The use of tetracycline-off system to study yeast with deficiency in both Ost3p and Ost6p

presented by Chun Zhou


Oligosaccharyltransferase (OTase), the central enzyme in the N-glycosylation pathway in eukaryotic cells, is a multimeric complex consisting of eight subunits in yeast. Ost3p and Ost6p are mutually exclusive subunits in the yeast OTase, defining two OTase isoforms with distinct polypeptide substrate-specificities. Absence of both Ost3p/6p in yeast causes underglycosylation and severe growth defect of the yeast. To study the functions of Ost3p/6p directly in glycosylation and more broadly, we constructed a tetracycline-off to conditionally knockdown OST3 in ∆ost6 yeast. This yeast strain lacks both Ost3p and Ost6p only when tetracycline is present. Interestingly, it was found that abnormally fast-growing revertants could be obtained from the OST3/6double-deficient yeast occasionally. We performed whole genome sequencing to identify possible suppressor mutations that might cause the growth rescue of the glycosylation defective revertants. This sequencing data showed that in multiple independent revertants, mutations accumulated in the tetracycline-off system rather than in native yeast genes. Together, our data suggest that single mutational events that can suppress the important roles of OST3 and OST6 in yeast are very rare, and that yeast growth is very robust to severe defects in N-glycosylation. 

NAD+ Nucleosidase activity and structure study of AbTir and PumA

presented by Sunlin Li


Bacterial Toll/interleukin-1 receptor (TIR) domain-containing proteins have been shown to mediate to the pathogenicity and anti-viral activity of bacteria. During bacterial infection, TIR domain-containing proteins may act as virulence factors to inhibit immune responses by interfering with Toll-like receptor signalling. Additionally, some bacterial TIR domain-containing proteins possess NAD+ nucleosidase activity, which is not only also related to the virulence of pathogenic bacteria, but also plays an important role in bacterial anti-viral defence 1, 2. Here we report our studies on two bacterial TIR domain-containing proteins: PumA and AbTIR. Acinetobacter baumannii TIR domain-containing (AbTir) is one of the few bacterial proteins that has been reported to produce v-cADPR after NAD+ nucleosidase. We determined the crystal structure of AbTir TIR domain and the structure of v2-cADPR. V2-cADPR is the product after NAD+ cleavage and can bind to ThsA which related to the bacterial Thoeris defence system. Furthermore, we found that addition of an inhibitor of AbTir NAD+ nucleosidase activity (3AD) induces the formation of AbTir TIR domain filaments, and appears to trap the protein in an active conformation. Using cryoEM, we successfully determined the AbTir filament structure. Recent studies showed that PumA, which is from multi-drug resistant pathogen Pseudomonas aeruginosa PA7, is essential for PA7 strain virulence 3. We determined that PumA also has NAD+ nucleosidase activity. We also saw observed AbTir TIR domain filaments upon incubation with 3AD. Further structural and functional studies will determine the structure of these filaments and investigate the role these assemblies play in bacterial virulence and anti-viral defence.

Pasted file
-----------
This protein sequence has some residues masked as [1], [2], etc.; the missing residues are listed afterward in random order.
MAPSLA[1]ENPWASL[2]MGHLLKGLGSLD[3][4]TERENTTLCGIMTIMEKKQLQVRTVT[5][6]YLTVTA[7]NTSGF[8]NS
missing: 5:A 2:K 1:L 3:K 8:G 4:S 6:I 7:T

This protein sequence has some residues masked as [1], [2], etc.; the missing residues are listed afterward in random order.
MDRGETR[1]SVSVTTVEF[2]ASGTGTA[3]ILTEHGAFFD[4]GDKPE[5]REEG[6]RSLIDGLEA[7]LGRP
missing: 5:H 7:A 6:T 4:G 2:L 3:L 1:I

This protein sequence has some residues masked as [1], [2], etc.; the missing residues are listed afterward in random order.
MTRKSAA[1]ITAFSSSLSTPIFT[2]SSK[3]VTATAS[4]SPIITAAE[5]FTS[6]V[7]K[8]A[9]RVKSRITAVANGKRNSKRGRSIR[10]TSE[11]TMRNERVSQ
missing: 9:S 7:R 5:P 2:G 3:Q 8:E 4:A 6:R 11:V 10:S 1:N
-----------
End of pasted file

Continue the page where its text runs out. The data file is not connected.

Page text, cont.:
About School research seminars

Seminars cover all aspects of chemistry and molecular biosciences and are delivered by visiting national and international academics. PhD completion seminars are also incorporated into the program.

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